hartmannii were aligned with P. schwartzii and P. kofoidii but was not observed in the alignment between P. hartmannii and P. lebourae. Using scanning electron microscopy, several morphological features previously not reported for P. hartmannii were observed: a ventral groove located in the sulcus, a deep arc-like apical concavity within the area of apical groove, scale-like vesicles, and a shallow, completely enclosed, loop-like apical groove. Resting cysts with arrow-like surface spines were produced heterothallically by crossing clonal isolates and germinated single gymnoid cells. Finally, filtered and unfiltered bloom water from
the Forge River and clonal cultures of P. hartmannii exhibited acute ichthyotoxicity to juvenile sheepshead minnows (Cyprinodon variegates) and aeration did not mitigate this effect, suggesting P. hartmannii Ku-0059436 mouse is an ichthyotoxic, harmful alga. “
“The preference of phytoplankton for ammonium over nitrate has traditionally been explained by the greater metabolic
cost of reducing oxidized forms of nitrogen. This “metabolic cost hypothesis” implies that there should be a growth disadvantage on nitrate compared to ammonium or other forms of reduced nitrogen such as urea, especially when light limits growth, but in a variety of phytoplankton taxa, this predicted difference has not been observed. Our experiments with three strains of marine Synechococcus (WH7803, WH7805, and WH8112) did not reveal consistently faster growth (cell division) on ammonium or urea as compared to nitrate. Urease and glutamine synthetase (GS) activities varied with nitrogen source in a manner consistent with regulation BIBW2992 chemical structure by cellular nitrogen status via NtcA (rather than by external availability of nitrogen) in all three strains and indicated that each strain experienced some degree of nitrogen insufficiency during growth MCE on nitrate. At light intensities that strongly limited growth, the composition (carbon, nitrogen, and pigment quotas) of WH7805 cells using nitrate was indistinguishable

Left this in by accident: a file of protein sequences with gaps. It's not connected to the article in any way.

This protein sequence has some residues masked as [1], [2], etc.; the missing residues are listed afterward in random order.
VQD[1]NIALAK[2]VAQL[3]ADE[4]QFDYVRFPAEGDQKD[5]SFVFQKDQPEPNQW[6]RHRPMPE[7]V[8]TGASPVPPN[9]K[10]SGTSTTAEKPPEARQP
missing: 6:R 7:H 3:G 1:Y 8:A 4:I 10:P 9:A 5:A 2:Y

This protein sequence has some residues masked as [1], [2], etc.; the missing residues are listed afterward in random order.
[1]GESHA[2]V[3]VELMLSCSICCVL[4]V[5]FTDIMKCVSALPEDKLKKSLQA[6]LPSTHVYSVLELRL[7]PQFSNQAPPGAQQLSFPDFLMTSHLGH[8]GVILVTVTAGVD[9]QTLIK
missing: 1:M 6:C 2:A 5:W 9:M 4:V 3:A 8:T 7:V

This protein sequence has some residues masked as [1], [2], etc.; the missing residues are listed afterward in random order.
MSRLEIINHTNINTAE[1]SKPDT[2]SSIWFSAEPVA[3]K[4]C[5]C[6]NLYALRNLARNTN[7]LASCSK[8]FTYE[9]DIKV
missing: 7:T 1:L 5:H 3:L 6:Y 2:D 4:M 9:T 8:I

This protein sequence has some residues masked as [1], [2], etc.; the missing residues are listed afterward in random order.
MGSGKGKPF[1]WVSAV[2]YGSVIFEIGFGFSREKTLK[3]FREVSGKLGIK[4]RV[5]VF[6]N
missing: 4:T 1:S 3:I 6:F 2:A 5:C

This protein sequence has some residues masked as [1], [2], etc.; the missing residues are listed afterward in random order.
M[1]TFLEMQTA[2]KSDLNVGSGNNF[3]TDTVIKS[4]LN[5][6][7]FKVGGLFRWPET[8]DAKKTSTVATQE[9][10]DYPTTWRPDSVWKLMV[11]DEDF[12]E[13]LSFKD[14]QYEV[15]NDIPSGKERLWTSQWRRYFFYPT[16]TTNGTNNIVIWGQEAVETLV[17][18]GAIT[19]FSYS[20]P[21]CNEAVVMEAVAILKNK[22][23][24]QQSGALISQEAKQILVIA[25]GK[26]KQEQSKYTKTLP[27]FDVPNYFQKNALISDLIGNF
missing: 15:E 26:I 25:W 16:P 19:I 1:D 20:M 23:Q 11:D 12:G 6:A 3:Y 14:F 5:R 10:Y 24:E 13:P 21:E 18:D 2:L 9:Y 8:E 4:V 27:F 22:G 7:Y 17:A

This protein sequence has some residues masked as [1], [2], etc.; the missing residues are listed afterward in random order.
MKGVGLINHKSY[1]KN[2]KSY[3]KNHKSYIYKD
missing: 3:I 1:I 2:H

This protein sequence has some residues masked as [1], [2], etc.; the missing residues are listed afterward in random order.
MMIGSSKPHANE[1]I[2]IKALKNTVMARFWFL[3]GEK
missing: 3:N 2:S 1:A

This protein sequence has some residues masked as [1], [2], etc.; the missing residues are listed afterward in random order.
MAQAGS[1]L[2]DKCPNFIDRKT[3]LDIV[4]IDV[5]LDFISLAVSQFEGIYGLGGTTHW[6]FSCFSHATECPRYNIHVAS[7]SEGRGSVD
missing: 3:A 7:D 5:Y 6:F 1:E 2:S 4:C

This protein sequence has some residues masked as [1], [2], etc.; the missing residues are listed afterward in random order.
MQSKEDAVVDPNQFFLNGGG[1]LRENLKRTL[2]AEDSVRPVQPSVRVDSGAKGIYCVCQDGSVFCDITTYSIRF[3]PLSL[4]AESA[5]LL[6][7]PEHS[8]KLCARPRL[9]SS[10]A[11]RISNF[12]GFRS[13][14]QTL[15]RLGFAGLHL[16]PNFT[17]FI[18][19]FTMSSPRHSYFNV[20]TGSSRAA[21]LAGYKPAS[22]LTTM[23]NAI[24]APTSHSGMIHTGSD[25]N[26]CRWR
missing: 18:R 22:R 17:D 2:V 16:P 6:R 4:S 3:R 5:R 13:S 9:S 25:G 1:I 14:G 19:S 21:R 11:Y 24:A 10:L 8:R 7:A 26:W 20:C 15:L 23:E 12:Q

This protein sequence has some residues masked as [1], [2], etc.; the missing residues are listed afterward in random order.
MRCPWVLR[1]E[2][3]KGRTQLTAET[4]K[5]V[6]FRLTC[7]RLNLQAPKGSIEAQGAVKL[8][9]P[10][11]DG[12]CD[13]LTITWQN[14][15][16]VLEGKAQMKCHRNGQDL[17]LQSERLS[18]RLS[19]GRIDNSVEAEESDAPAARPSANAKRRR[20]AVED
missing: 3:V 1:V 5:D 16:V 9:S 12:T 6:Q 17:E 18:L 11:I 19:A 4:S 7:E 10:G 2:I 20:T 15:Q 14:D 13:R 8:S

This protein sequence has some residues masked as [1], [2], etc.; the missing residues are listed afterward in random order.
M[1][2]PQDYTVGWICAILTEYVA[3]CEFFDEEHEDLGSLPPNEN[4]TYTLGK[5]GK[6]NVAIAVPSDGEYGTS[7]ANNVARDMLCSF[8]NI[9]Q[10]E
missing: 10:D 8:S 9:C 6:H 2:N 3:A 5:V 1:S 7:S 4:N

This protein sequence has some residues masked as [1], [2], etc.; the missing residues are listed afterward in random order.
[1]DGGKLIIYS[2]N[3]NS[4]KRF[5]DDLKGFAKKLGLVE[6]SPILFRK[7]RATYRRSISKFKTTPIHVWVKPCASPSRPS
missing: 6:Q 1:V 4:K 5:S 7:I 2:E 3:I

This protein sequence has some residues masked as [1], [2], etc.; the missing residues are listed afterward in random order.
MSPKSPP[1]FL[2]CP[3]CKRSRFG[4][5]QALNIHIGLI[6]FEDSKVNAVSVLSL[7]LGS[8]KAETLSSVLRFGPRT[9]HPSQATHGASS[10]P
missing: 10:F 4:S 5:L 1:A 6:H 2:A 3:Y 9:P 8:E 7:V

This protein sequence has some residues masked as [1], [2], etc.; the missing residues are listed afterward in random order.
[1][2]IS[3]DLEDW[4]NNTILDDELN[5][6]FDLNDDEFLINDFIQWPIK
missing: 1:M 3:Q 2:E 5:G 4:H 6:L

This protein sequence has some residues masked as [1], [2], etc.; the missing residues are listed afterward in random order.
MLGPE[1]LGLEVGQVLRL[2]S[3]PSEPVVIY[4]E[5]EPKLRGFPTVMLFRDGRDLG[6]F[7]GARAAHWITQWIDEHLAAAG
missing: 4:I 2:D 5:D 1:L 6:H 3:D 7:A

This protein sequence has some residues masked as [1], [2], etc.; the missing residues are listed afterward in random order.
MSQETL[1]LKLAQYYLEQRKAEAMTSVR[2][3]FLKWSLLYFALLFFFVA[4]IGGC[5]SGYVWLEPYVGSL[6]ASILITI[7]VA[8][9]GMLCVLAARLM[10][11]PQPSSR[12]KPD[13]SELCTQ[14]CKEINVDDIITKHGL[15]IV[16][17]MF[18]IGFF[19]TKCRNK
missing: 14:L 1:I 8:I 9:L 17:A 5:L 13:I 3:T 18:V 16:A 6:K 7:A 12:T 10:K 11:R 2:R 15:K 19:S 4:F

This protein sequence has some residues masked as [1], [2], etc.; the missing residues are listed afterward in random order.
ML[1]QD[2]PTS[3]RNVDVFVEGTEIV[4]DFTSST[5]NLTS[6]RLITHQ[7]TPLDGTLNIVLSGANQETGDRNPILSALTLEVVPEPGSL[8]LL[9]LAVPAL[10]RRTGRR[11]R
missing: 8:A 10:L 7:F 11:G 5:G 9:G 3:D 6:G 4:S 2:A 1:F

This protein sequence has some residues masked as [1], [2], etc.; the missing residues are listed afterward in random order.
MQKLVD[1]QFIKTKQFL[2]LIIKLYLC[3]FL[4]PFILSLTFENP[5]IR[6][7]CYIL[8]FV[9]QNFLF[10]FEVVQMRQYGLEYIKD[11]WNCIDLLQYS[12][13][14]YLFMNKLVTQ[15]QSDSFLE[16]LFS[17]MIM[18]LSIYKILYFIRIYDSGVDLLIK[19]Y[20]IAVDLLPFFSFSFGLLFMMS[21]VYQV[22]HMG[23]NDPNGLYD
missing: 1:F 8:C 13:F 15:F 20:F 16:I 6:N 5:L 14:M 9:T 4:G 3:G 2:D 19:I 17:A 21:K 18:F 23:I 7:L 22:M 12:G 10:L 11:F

from that of cells using ammonium, but at saturating light intensities, cellular carbon, nitrogen, and pigment quotas were significantly lower in cells using nitrate than ammonium. These and similar results from other phytoplankton taxa suggest that a limitation in some step of nitrate uptake or assimilation, rather than the extra cost of reducing nitrate per se, may be the cause of differences in growth and physiology between cells using nitrate and ammonium. “
“The last two decades have witnessed increasing episodes of lesser flamingo die-offs in East Africa. Based on data on phytoplankton composition, biomass, and flamingo population density in three alkaline-saline lakes of Kenya (Bogoria, Nakuru, and Oloidien) in 2001–2010, this study explored the link between sudden flamingo deaths and fluctuations in algal food quantity and quality. The phytoplankton biomass ranged from 13 to 768 mg · L−1.